Review your progress so far, and measure which channels, messages, and moments made the biggest impact. Think about whether you need to lean more heavily on one communication method, or if you should explore adding others—like a podcast or video series. Use employee surveys to get feedback from your audience, and use this to help you improve your strategy and action plan further.

9 of the best Polly features and templates to support your internal communications plan

Polly isn’t just the best employee engagement app. It’s also home to lots of expertly crafted templates that help you get closer to your internal communications goals. Each of these features or templates gives you the foundation for better internal comms—whether you’re sending a weekly check-in or a quarterly employee engagement survey.

Increase consistency, engagement, and results with our favorite features and communications plan templates.

1. Q&A

Communications plan template: Q&A sessionDiscover what your team members really think and give them a voice by hosting live Q&As and asynchronous Ask Me Anything (AMA) sessions. Host a Q&A to ask for feedback on your current communication strategy, and plan another for after you make changes. Set up an async AMA channel to give your employees a direct line to ask questions to your HR, comms, or senior management team as you move through the communications planning process.

2. Suggestion Box 

Communications plan template: Suggestion BoxWe can assume we know what our employees want, but the only way to know for sure is to give them an easy way to share their ideas, feedback, and comments. Use Polly’s Suggestion Box feature as a safe space for all your employee feedback—giving your team members a place to share their honest thoughts anonymously.

3. Remote pulse check-in template

Remote pulse check-in templateThe remote pulse check-in template is ideal if you want to stay in touch with team members and ramp up communication so it happens consistently. Schedule a polly using this template to survey your employees on how their work is going every single week.

4. Employee NPS (eNPS) template

Employee NPS templateWhile you don’t need to ask your team members this every week, it can be helpful to know whether they’d recommend your company to others or not. That’s where the employee NPS (or eNPS) comes in. Our eNPS template gives you a quick and easy way to gather data on whether you’re a great company to work for or if there’s room for improvement.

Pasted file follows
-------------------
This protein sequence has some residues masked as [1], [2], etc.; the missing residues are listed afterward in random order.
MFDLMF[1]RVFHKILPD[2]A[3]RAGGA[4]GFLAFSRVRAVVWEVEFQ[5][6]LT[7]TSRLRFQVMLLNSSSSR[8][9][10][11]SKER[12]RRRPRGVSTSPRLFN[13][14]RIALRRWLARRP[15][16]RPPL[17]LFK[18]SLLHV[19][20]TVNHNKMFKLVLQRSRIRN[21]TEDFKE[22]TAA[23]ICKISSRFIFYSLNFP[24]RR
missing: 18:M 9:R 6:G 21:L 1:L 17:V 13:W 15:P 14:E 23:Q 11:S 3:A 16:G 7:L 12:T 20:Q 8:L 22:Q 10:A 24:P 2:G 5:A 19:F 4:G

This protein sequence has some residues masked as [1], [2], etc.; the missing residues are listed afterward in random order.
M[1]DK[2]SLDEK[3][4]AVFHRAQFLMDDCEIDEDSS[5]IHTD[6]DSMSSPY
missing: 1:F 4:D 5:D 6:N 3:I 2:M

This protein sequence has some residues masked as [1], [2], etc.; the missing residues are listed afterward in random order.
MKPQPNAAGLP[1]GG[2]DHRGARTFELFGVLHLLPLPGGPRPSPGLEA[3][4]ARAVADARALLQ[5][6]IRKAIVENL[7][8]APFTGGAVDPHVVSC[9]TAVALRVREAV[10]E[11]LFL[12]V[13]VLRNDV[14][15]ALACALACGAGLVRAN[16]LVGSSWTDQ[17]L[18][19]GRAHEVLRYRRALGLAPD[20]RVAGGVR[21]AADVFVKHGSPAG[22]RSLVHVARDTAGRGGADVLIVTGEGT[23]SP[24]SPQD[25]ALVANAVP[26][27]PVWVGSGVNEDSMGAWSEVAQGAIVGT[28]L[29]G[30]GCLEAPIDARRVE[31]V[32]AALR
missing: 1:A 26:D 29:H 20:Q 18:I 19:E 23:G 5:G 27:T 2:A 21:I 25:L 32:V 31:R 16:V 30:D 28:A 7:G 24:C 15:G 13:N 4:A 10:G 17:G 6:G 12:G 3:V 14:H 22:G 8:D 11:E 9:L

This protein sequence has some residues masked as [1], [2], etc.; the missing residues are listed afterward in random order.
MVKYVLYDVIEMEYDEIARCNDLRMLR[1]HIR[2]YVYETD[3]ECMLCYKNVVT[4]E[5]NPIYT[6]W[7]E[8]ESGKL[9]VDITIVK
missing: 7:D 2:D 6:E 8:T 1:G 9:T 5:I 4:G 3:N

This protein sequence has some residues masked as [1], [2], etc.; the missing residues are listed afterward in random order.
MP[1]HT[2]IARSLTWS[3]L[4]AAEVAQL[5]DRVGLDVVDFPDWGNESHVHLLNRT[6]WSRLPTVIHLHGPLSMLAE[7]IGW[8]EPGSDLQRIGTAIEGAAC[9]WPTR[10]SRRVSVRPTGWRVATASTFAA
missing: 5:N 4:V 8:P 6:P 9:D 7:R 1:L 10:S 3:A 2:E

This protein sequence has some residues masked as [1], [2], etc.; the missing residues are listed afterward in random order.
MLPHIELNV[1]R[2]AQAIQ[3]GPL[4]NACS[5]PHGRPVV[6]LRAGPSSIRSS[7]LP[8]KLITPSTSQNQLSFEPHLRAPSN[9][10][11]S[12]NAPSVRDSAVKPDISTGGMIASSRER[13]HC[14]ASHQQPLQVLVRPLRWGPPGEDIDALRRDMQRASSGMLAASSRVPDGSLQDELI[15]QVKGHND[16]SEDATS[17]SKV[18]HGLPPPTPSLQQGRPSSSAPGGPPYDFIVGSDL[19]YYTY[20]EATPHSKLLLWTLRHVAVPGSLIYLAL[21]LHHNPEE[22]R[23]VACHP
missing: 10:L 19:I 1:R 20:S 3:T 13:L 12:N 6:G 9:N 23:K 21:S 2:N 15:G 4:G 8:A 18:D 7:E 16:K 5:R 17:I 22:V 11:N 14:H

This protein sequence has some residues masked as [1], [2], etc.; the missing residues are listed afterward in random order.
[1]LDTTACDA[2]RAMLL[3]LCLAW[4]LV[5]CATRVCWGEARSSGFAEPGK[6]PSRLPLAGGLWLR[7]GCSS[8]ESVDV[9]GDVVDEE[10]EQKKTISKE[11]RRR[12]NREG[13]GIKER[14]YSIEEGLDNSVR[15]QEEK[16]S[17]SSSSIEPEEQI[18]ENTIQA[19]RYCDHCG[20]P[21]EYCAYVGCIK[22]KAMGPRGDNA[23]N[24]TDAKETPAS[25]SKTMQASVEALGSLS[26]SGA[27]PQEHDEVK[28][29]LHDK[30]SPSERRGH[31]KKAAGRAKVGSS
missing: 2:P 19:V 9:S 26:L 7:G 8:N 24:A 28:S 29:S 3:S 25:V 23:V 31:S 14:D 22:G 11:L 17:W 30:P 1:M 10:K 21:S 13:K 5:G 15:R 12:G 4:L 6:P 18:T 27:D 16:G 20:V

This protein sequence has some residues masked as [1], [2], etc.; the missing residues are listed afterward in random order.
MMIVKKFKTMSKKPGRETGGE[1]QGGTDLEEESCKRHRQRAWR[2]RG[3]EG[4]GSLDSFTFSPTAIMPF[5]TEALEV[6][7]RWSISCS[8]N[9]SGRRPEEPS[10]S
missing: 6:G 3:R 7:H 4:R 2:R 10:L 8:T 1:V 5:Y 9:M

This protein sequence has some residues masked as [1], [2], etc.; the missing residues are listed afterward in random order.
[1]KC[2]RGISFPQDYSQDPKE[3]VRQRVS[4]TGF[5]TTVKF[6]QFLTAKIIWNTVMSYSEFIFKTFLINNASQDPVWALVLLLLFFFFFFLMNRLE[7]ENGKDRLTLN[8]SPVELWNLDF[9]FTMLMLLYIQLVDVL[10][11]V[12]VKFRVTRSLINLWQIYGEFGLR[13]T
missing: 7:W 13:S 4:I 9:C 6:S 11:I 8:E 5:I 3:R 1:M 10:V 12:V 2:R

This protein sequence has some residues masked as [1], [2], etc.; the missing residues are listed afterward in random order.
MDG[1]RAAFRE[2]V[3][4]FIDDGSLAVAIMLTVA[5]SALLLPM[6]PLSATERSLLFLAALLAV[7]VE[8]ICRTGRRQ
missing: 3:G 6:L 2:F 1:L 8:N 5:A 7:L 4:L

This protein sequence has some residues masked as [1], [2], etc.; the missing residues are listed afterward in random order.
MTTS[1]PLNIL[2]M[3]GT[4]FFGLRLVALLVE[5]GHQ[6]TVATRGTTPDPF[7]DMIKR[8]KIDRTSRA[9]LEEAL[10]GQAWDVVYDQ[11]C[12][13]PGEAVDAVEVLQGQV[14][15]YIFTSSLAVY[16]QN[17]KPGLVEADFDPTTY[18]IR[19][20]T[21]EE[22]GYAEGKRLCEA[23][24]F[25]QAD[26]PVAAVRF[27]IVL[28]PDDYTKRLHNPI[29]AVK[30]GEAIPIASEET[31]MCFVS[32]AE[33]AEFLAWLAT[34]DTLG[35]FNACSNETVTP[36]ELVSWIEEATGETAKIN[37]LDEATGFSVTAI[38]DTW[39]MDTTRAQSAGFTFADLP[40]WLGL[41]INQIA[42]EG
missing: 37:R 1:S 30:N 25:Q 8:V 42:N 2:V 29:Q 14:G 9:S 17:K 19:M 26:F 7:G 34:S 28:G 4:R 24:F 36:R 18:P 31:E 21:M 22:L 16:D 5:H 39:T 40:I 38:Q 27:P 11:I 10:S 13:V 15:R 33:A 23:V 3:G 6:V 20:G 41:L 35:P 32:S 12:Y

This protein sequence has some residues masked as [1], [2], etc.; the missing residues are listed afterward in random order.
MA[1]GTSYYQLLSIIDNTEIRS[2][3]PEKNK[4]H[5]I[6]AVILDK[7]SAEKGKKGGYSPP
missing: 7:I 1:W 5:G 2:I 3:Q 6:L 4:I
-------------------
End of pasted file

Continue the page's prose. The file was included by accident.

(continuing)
5. Meeting feedback template

Meeting feedback templateTeam meetings and internal get-togethers form a key part of any internal communications plan. Use our meeting feedback template to get insights from others on whether they found the meeting useful, and how you can improve it for next time. Use your employees’ feedback to adjust your internal communications plan further.

6. Weekly team check-in template

Weekly team check-in templateGet your team ready for another productive week with the help of our weekly team check-in template. This template can either support your weekly standups or act as an async replacement, giving team members an opportunity to raise roadblocks and make suggestions. 

7. Meeting prep template

Meeting prep templateWhile your meetings need a leader, that doesn’t mean they have to come up with the agenda alone. Our meeting prep template gives you an easy way to survey attendees for agenda items and suggestions, making it a more collaborative and engaging experience. 

8. Ask me anything (AMA) template

Ask me anything templateQ&A and Ask Me Anything (AMA) sessions are a central part of many internal communications plans, as they allow everyone the chance to speak up and be heard. Use our AMA template to gather questions from your audience ahead of the session. Want to allow anonymous submissions? Simply toggle the feature on when you set up your polly. 

9. Quarterly employee engagement survey template

Quarterly employee engagement survey templateQuarterly surveys remain a popular inclusion in most internal comms strategies, as they allow you to benchmark results from one survey to the next. Our quarterly employee engagement survey template gives you a series of consistent questions to repeat, designed to give you valuable insights into your team members’ experiences.

Improve your internal communication with Polly

Increasing employee engagement isn’t an easy task, but there are ways you can make it easier. With a strategic internal communications plan template and the right tools, you have a great place to start from.

If you want to make a big impact with your internal comms, bring Polly aboard as your co-pilot. Our employee engagement app helps you build connections, gather insights, and create a more rewarding employee experience—all from within the digital spaces your team calls home every day.